Sunday, April 28, 2013

Staying Home

I realize I haven't posted anything for a long time. Not that there aren't things to write about, it just happens that at the end of the day, I would much rather spend a little time with my husband than write about "things", trying to find an appropriate picture to match the post, and in all other ways be a "blogger".
This may come as a shock. But I'm no blogger.

But something happened last night that I think is really important that I would actually LIKE to write about. So here we go.

Last night, D and I were sitting in the concert hall waiting for the Giuseppe Verdi's Requiem to begin. As the hall filled, there was a couple sitting behind D who were conversing with people next to D. So, naturally, we could hear everything being said. Not like we were eavesdropping. We weren't. It was just one of those inescapable situations.
The lady who was talking mentioned to her friend that she had enjoyed the privilege of staying at home with her children all the way through their school years.
This seems like a small statement, but I was so glad to hear it.

It IS a privilege to stay home with my children. Sometimes I feel like I need to justify my mom-status to people I meet, or people I know. That somehow, being a stay-at-home mom is not enough. That I need to be doing more "acceptable" things than being with my kids.

Hearing that woman last night was a breath of fresh air. She was not ashamed of being a stay-at-home mom. And I don't have to be either.

Sure, it's nice to be able to say: I have this and this degree, I do this and this in the community, I volunteer here and here, I I I I I. But is that what is MOST important? Really?

I'll be honest. Sometimes I have a VERY difficult time being a mom. There are really only a few things that I can actually stand to play and unfortunately, my boys are not interested in them. They want to play trains, cars, star wars, dress-up. They want to do the things that I have NO interest in. But I try to do it anyways. Why? Because it matters to them. I don't want to do laundry (it's the worst chore, no?). I don't want to clean a kitchen 3 times a day, or pick-up the legos my kids missed. But I DO want the things that doing the I-don't-want-to's bring. I DO want my kids in clean clothes, playing on a clean floor, eating good food that I can make for them. I DO want my kids to have an imagination. I DO want them to appreciate nature, listen to and learn to play good music, and know how to have fun with very little. I don't want them to become a slave to technology. I DO want them to be independent and learn to use the power of words. They should be curious, excited, engaged, and occasionally crazy. They are kids, after all. Those are things that stay-at-home moms teach kids to do. What to be. We have all the power in the world.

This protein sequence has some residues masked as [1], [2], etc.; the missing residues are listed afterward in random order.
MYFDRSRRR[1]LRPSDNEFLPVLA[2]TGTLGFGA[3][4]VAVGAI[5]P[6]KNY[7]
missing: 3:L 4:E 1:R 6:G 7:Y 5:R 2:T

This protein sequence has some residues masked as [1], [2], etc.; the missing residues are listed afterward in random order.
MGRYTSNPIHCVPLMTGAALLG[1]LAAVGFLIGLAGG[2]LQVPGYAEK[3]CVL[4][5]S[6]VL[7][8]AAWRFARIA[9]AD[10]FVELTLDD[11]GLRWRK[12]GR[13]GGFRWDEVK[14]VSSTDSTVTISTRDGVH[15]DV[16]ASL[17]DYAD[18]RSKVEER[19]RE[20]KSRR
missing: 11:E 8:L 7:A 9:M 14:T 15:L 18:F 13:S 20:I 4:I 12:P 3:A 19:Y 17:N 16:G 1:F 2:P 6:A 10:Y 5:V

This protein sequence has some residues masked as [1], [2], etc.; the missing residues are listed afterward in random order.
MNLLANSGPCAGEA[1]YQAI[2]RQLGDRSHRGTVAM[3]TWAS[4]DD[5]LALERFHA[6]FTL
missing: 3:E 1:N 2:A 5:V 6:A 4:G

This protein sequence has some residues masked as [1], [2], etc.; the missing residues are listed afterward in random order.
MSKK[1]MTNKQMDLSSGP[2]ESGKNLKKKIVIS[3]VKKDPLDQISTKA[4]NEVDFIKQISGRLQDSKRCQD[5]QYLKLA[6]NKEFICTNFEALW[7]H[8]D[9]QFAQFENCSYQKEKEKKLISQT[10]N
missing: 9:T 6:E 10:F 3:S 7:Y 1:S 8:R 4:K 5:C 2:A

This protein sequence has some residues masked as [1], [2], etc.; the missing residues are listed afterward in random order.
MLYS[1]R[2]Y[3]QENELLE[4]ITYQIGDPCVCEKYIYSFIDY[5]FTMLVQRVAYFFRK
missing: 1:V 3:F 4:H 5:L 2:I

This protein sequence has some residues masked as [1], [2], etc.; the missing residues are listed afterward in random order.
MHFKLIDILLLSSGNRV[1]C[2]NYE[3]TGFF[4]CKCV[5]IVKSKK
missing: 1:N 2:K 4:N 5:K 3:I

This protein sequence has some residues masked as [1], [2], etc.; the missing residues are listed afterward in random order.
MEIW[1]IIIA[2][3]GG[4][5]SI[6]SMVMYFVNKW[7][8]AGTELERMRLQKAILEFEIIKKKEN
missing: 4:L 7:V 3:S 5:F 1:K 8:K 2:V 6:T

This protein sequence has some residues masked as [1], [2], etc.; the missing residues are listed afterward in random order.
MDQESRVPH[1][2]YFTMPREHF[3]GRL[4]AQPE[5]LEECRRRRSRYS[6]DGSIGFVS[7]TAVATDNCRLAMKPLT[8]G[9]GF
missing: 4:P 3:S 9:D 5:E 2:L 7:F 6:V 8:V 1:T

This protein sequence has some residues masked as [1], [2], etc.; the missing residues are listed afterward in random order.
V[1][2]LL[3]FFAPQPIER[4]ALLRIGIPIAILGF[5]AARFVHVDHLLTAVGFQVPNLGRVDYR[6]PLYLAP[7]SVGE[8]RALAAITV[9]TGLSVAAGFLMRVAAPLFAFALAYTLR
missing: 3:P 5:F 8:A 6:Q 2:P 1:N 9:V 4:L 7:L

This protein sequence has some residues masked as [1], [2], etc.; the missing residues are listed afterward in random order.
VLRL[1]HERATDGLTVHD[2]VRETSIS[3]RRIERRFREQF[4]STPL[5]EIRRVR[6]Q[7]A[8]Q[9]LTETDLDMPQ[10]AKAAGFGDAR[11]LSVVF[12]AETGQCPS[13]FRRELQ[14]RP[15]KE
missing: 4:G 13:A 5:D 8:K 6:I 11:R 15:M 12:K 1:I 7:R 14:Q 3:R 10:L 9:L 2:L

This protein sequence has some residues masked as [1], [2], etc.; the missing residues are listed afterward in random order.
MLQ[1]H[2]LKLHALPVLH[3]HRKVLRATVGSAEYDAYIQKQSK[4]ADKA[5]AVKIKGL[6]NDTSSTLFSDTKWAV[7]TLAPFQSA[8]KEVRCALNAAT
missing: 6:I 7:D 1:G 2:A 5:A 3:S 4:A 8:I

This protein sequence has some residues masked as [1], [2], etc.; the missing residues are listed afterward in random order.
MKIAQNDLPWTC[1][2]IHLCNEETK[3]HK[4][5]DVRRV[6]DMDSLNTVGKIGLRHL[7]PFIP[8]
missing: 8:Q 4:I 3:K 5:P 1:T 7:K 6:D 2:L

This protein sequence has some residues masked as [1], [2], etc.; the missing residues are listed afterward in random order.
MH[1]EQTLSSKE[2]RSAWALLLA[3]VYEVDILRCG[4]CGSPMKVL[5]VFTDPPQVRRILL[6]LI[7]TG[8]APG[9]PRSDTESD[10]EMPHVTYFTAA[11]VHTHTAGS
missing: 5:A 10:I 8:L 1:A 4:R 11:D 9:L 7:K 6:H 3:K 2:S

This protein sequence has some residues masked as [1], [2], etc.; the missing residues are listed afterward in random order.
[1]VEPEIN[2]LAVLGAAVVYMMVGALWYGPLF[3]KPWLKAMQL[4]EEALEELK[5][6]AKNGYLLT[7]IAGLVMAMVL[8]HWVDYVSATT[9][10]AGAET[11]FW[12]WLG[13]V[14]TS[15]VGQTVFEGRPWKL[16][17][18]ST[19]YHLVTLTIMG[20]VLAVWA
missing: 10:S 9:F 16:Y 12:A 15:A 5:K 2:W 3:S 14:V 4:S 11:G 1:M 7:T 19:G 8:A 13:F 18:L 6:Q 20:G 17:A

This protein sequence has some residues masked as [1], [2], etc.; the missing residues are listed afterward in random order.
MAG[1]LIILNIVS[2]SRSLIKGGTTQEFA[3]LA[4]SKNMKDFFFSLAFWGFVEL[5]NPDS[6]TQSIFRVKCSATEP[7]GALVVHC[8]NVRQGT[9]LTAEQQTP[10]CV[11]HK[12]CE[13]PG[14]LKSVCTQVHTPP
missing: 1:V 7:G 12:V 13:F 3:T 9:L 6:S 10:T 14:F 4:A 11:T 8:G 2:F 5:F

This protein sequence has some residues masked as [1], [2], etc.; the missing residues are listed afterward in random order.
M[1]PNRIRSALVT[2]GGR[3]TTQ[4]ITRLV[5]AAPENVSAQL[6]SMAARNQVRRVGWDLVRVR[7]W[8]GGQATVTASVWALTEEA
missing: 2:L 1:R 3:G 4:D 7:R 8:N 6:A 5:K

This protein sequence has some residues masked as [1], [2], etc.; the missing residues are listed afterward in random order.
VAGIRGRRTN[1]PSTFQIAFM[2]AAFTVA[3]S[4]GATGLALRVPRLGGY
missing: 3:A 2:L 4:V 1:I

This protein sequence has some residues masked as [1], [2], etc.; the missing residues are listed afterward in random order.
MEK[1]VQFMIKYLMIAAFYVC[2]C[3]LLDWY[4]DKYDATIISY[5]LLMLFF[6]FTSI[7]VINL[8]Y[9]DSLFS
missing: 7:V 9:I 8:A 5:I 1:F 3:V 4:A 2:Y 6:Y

People who make policy, who sit at heads of state, who manage economies- they have nothing on the strength and power of a mom. Who are they? Elected or appointed. Temporary. Dispensable. Forgettable.
But who is a mom? Permanent. Included. Indispensable. Forever. Unforgettable. (for good or for ill, ask any psychiatrist)
And here's the best part: a Mom does not need to be the woman who actually gave birth to you. All adopted children know that.